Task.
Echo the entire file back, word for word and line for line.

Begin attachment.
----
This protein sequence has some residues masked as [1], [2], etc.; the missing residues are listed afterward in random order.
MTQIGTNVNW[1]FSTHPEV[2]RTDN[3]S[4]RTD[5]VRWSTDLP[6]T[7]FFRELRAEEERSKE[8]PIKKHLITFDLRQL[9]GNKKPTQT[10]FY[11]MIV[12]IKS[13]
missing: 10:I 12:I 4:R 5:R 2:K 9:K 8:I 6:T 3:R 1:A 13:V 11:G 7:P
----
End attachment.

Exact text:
This protein sequence has some residues masked as [1], [2], etc.; the missing residues are listed afterward in random order.
MTQIGTNVNW[1]FSTHPEV[2]RTDN[3]S[4]RTD[5]VRWSTDLP[6]T[7]FFRELRAEEERSKE[8]PIKKHLITFDLRQL[9]GNKKPTQT[10]FY[11]MIV[12]IKS[13]
missing: 10:I 12:I 4:R 5:R 2:K 9:K 8:I 6:T 3:R 1:A 13:V 11:G 7:P